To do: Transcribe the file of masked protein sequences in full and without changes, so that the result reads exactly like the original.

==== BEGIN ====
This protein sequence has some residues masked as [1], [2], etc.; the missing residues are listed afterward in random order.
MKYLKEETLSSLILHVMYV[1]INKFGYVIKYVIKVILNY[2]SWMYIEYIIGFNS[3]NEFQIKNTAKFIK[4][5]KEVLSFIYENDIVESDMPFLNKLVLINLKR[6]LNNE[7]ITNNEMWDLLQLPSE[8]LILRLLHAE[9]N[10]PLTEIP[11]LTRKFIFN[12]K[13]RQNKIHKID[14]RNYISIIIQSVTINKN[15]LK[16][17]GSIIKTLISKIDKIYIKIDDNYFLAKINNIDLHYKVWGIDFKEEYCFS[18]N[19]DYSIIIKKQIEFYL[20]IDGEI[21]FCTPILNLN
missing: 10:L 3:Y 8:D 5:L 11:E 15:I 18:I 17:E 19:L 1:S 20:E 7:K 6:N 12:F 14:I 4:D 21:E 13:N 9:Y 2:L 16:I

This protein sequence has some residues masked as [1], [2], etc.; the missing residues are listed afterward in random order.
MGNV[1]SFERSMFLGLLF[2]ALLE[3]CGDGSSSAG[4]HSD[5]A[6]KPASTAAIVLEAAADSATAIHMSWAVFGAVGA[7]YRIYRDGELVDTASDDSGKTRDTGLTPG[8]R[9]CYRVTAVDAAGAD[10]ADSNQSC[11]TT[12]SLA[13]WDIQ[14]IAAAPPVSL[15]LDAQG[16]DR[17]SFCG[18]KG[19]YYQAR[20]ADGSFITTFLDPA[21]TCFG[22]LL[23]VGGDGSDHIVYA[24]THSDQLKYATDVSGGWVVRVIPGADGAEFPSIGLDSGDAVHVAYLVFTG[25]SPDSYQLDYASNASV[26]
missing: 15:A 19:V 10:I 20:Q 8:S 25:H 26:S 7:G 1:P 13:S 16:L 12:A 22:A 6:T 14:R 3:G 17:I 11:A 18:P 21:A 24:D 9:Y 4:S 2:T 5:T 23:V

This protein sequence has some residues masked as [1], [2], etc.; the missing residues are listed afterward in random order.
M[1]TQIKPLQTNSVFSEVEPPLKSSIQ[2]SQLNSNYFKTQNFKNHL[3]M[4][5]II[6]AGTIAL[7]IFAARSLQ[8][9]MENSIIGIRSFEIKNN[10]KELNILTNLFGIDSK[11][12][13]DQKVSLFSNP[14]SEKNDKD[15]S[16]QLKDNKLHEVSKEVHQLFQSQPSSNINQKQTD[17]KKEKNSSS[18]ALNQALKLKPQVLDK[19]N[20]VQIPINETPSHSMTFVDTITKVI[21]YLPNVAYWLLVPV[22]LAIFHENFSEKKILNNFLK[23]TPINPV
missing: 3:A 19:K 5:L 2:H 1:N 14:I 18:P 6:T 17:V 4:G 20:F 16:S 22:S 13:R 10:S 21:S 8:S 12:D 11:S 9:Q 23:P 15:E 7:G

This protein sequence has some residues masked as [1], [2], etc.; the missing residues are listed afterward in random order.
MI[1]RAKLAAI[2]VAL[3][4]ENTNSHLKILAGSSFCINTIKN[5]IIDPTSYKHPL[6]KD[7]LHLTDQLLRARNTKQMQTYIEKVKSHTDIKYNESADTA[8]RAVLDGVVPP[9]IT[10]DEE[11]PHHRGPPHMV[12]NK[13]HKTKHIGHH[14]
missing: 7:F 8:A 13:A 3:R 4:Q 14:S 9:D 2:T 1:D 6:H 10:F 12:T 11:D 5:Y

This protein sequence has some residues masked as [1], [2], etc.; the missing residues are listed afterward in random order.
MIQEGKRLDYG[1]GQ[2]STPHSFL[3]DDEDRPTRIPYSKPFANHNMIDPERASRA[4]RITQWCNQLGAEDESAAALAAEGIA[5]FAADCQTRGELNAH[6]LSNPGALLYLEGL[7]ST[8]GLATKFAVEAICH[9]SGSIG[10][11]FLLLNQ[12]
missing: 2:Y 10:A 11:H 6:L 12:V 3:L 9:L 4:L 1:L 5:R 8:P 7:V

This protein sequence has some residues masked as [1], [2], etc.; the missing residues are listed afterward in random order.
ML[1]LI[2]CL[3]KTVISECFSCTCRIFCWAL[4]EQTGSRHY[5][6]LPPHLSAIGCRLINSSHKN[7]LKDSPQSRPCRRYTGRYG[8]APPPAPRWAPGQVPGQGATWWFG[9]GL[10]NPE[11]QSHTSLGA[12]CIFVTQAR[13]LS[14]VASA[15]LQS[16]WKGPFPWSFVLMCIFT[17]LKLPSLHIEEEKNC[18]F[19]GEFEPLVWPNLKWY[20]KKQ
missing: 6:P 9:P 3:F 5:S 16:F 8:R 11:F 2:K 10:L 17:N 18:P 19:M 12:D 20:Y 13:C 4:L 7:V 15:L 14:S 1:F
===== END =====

This protein sequence has some residues masked as [1], [2], etc.; the missing residues are listed afterward in random order.
MKYLKEETLSSLILHVMYV[1]INKFGYVIKYVIKVILNY[2]SWMYIEYIIGFNS[3]NEFQIKNTAKFIK[4][5]KEVLSFIYENDIVESDMPFLNKLVLINLKR[6]LNNE[7]ITNNEMWDLLQLPSE[8]LILRLLHAE[9]N[10]PLTEIP[11]LTRKFIFN[12]K[13]RQNKIHKID[14]RNYISIIIQSVTINKN[15]LK[16][17]GSIIKTLISKIDKIYIKIDDNYFLAKINNIDLHYKVWGIDFKEEYCFS[18]N[19]DYSIIIKKQIEFYL[20]IDGEI[21]FCTPILNLN
missing: 10:L 3:Y 8:D 5:L 11:E 15:I 18:I 17:E 19:L 1:S 20:E 7:K 6:N 12:F 14:I 4:D 21:E 13:N 9:Y 2:L 16:I

This protein sequence has some residues masked as [1], [2], etc.; the missing residues are listed afterward in random order.
MGNV[1]SFERSMFLGLLF[2]ALLE[3]CGDGSSSAG[4]HSD[5]A[6]KPASTAAIVLEAAADSATAIHMSWAVFGAVGA[7]YRIYRDGELVDTASDDSGKTRDTGLTPG[8]R[9]CYRVTAVDAAGAD[10]ADSNQSC[11]TT[12]SLA[13]WDIQ[14]IAAAPPVSL[15]LDAQG[16]DR[17]SFCG[18]KG[19]YYQAR[20]ADGSFITTFLDPA[21]TCFG[22]LL[23]VGGDGSDHIVYA[24]THSDQLKYATDVSGGWVVRVIPGADGAEFPSIGLDSGDAVHVAYLVFTG[25]SPDSYQLDYASNASV[26]
missing: 15:A 19:V 10:I 20:Q 8:S 25:H 26:S 7:G 1:P 13:S 16:L 12:A 22:A 6:T 14:R 3:G 17:I 11:A 18:P 21:A 24:D 9:Y 4:S 2:T 5:T 23:V

This protein sequence has some residues masked as [1], [2], etc.; the missing residues are listed afterward in random order.
M[1]TQIKPLQTNSVFSEVEPPLKSSIQ[2]SQLNSNYFKTQNFKNHL[3]M[4][5]II[6]AGTIAL[7]IFAARSLQ[8][9]MENSIIGIRSFEIKNN[10]KELNILTNLFGIDSK[11][12][13]DQKVSLFSNP[14]SEKNDKD[15]S[16]QLKDNKLHEVSKEVHQLFQSQPSSNINQKQTD[17]KKEKNSSS[18]ALNQALKLKPQVLDK[19]N[20]VQIPINETPSHSMTFVDTITKVI[21]YLPNVAYWLLVPV[22]LAIFHENFSEKKILNNFLK[23]TPINPV
missing: 3:A 19:K 5:L 2:H 1:N 14:I 18:P 6:T 17:V 4:G 20:F 16:S 22:S 13:R 10:S 21:S 8:S 12:D 11:S 9:Q 23:P 15:E 7:G

This protein sequence has some residues masked as [1], [2], etc.; the missing residues are listed afterward in random order.
MI[1]RAKLAAI[2]VAL[3][4]ENTNSHLKILAGSSFCINTIKN[5]IIDPTSYKHPL[6]KD[7]LHLTDQLLRARNTKQMQTYIEKVKSHTDIKYNESADTA[8]RAVLDGVVPP[9]IT[10]DEE[11]PHHRGPPHMV[12]NK[13]HKTKHIGHH[14]
missing: 7:F 8:A 13:A 3:R 4:Q 14:S 9:D 2:T 1:D 6:H 10:F 12:T 11:D 5:Y

This protein sequence has some residues masked as [1], [2], etc.; the missing residues are listed afterward in random order.
MIQEGKRLDYG[1]GQ[2]STPHSFL[3]DDEDRPTRIPYSKPFANHNMIDPERASRA[4]RITQWCNQLGAEDESAAALAAEGIA[5]FAADCQTRGELNAH[6]LSNPGALLYLEGL[7]ST[8]GLATKFAVEAICH[9]SGSIG[10][11]FLLLNQ[12]
missing: 2:Y 10:A 11:H 6:L 12:V 3:L 9:L 4:L 1:L 5:R 8:P 7:V

This protein sequence has some residues masked as [1], [2], etc.; the missing residues are listed afterward in random order.
ML[1]LI[2]CL[3]KTVISECFSCTCRIFCWAL[4]EQTGSRHY[5][6]LPPHLSAIGCRLINSSHKN[7]LKDSPQSRPCRRYTGRYG[8]APPPAPRWAPGQVPGQGATWWFG[9]GL[10]NPE[11]QSHTSLGA[12]CIFVTQAR[13]LS[14]VASA[15]LQS[16]WKGPFPWSFVLMCIFT[17]LKLPSLHIEEEKNC[18]F[19]GEFEPLVWPNLKWY[20]KKQ
missing: 6:P 9:P 3:F 5:S 16:F 8:R 11:F 2:K 10:L 17:N 18:P 19:M 12:D 20:Y 13:C 4:L 7:V 15:L 14:S 1:F